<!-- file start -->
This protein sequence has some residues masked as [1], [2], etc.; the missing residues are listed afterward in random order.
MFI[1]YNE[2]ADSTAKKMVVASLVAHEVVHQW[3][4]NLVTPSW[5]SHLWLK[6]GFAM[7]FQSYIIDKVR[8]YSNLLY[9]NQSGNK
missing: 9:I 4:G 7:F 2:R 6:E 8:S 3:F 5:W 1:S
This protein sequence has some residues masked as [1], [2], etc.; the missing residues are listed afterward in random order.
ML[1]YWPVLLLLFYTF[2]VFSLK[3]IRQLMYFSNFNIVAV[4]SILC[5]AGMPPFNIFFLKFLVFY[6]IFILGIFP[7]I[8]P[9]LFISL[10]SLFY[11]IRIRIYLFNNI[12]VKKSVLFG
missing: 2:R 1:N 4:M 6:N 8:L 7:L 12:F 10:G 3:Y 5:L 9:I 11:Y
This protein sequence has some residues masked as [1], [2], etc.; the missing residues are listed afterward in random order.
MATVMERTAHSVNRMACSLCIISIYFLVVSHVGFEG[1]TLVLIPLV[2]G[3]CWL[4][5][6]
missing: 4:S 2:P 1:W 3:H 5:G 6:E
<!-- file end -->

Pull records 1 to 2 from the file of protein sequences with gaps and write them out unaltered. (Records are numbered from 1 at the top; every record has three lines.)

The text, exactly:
This protein sequence has some residues masked as [1], [2], etc.; the missing residues are listed afterward in random order.
MFI[1]YNE[2]ADSTAKKMVVASLVAHEVVHQW[3][4]NLVTPSW[5]SHLWLK[6]GFAM[7]FQSYIIDKVR[8]YSNLLY[9]NQSGNK
missing: 9:I 4:G 7:F 2:R 6:E 8:S 3:F 5:W 1:S
This protein sequence has some residues masked as [1], [2], etc.; the missing residues are listed afterward in random order.
ML[1]YWPVLLLLFYTF[2]VFSLK[3]IRQLMYFSNFNIVAV[4]SILC[5]AGMPPFNIFFLKFLVFY[6]IFILGIFP[7]I[8]P[9]LFISL[10]SLFY[11]IRIRIYLFNNI[12]VKKSVLFG
missing: 2:R 1:N 4:M 6:N 8:L 7:L 12:F 10:G 3:Y 5:L 9:I 11:Y